Ex-Israeli security chief on US-Mexico border wall: "Don't build it!"
Unrepentant about the wall his own country is building on the West Bank, Uza Dayan wisely warns the US against emulating Israeli strategies in Occupied Aztlan. From Newsday, Aug. 16:
JERUSALEM -- Six years ago, then-Israeli Prime Minister Ehud Barak sidled up to his army's chief of staff with a serious problem.
"I was convinced that a physical separation between Israelis and Palestinians was necessary for both sides. The question was, how to do it?" Barak recalled recently in an interview with Newsday.
His chief of staff, Uzi Dayan, had the answer: Build a fence in the West Bank and East Jerusalem.
Three years later, building began on the 425-mile, 26-foot-high concrete and barbed-wire fence that is vilified by Palestinians and defended by the vast majority of Israelis.
But as the United States contemplates the construction of a fence along the Mexican border to thwart illegal immigration, Dayan, who was head of Israel's National Security Council under former Prime Minister Ariel Sharon, has some advice for Washington: "Don't do it." "There have been some serious inquiries from Washington about how to build a fence along Israeli lines. They want to emulate us," Dayan said. "But I've always said that it's not in America's best interest. It won't solve their problem. It's not cost-effective and it won't work."
His answer catches most of his callers off guard.
"Many of them think I am joking," he said, bemused.
As a long-time advocate of Israel's security fence as the best way to prevent suicide bombings and terror attacks, Dayan is in many ways an unlikely critic of any U.S. plan to build a wall along its southern border. But as head of Israel's West Bank security barrier project, he points out that Israel's motivation is different from Washington's.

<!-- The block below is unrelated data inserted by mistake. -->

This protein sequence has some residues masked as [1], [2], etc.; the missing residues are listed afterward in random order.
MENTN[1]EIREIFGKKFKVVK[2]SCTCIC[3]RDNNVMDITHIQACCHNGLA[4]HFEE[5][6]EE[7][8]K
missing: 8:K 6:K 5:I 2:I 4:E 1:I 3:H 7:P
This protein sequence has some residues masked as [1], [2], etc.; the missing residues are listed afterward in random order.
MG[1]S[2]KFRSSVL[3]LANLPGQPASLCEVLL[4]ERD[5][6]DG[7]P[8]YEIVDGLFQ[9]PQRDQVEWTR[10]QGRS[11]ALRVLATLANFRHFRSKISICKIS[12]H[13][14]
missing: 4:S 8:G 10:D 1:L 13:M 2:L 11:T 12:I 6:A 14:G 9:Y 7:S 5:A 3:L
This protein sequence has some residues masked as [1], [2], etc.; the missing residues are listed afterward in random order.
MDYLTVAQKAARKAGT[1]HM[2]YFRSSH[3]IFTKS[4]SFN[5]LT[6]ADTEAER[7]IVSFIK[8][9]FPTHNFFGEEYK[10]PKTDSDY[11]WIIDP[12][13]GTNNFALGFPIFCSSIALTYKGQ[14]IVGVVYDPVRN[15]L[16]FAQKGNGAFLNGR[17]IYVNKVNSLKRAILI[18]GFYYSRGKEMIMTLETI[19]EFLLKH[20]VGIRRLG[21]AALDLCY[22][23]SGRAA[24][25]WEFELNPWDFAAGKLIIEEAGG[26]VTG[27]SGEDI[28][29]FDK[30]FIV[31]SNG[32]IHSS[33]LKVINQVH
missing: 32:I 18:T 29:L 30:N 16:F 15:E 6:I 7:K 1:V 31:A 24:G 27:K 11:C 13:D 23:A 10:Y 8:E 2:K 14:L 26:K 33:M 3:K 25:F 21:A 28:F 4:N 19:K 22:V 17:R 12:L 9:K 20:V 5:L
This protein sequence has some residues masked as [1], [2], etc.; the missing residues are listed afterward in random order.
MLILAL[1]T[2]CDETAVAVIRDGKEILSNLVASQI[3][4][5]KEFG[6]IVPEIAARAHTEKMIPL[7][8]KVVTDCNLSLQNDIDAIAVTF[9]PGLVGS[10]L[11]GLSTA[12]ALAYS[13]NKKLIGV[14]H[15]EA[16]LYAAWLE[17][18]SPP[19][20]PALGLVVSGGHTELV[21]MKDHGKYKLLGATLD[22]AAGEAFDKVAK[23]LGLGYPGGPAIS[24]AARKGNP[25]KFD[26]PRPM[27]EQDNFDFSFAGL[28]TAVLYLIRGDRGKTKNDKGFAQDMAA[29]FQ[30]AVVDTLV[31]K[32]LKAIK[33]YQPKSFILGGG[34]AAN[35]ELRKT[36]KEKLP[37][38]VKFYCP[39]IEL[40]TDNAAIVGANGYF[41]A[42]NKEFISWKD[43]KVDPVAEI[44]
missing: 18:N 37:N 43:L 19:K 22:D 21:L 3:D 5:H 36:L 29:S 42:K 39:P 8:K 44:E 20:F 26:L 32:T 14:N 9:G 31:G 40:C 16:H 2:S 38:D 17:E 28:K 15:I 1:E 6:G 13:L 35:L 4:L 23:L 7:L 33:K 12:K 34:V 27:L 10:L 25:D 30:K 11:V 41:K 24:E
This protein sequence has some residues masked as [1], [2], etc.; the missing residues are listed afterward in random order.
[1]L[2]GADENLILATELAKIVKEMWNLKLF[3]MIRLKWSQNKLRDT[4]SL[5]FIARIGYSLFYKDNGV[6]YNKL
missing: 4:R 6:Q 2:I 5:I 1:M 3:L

"The United States is trying to solve the problem of illegal workers," he explained. "We are trying to avoid bloodshed. There is a big difference."
Since Israel began constructing the fence in July 2003, there has been a significant drop in suicide bombings and terror attacks. Palestinians say that's because of a March 2005 cease-fire respected by Hamas until recently. Israel credits the fence.
Opinion polls show a majority of Israelis support the fence because they believe it protects them from further violence. But Dayan says that success has come with a hidden cost that the United States, quite literally, can't afford to pay.
Building and patrolling Israel's security fence has cost the country about $3.5 million per mile, he estimates. "It's true that it is expensive, but if we didn't construct a fence it would cost Israel in other ways," he said.
Dayan says the fence along the 2,000-mile U.S.-Mexico border would be likely to cost more than $6 billion. Some U.S. officials have placed the price tag at half that.
Dayan said it would cost even more to maintain a U.S. fence and its perimeter would be impossible to patrol.
Critics of the Israeli security fence say it is ineffective in other ways, breeding hostility among Palestinians that will only lead to further violence.
"This wall is radicalizing the population in a way that is very dangerous. It's being used as a tool to humiliate," says Daniel Seidemann, an Israeli human rights lawyer in West Jerusalem. "It can't accomplish what it's meant to accomplish, which is keeping people separate."
On a recent tour of the security fence, Seidemann pointed out several examples. In the Palestinian village of Abu Dis, on the outskirts of Jerusalem, workers without permits dodge the fence's security checkpoint through a maze of back alleys. Children often climb the fence.
A few miles away, the Sheih Said crossing is one of the last places around Jerusalem that isn't sealed off. Soon, it, too, will be closed with a new section of fence.
"When that happens, we will just have to find another way," Mohamad Musalam, 65, a seller of grape leaves, said as he sat in the shade on the Jerusalem side of the checkpoint.
On the other side, a group of Palestinian laborers already have found a solution, digging the crude beginnings of a tunnel they say will eventually stretch to Jerusalem. They say the barrier has cut Palestinians living in the West Bank off from their families, communities and even their own land.
"It's only a matter of time before we finish," one of them said.
Dayan admits Israel's security fence is "far from perfect." When the settlement council of Kohav Yair, where he lives, debated building a wall around their community, Dayan spearheaded the movement against it. He believed it was too costly and redundant for a settlement so close to the fence already surrounding the West Bank City of Qalqilya.
"A fence isn't the answer for everybody," he said, noting that the United States should look at other options. "If the president called me tomorrow to ask me what to do, I would tell him, go back to the drawing board," Dayan said.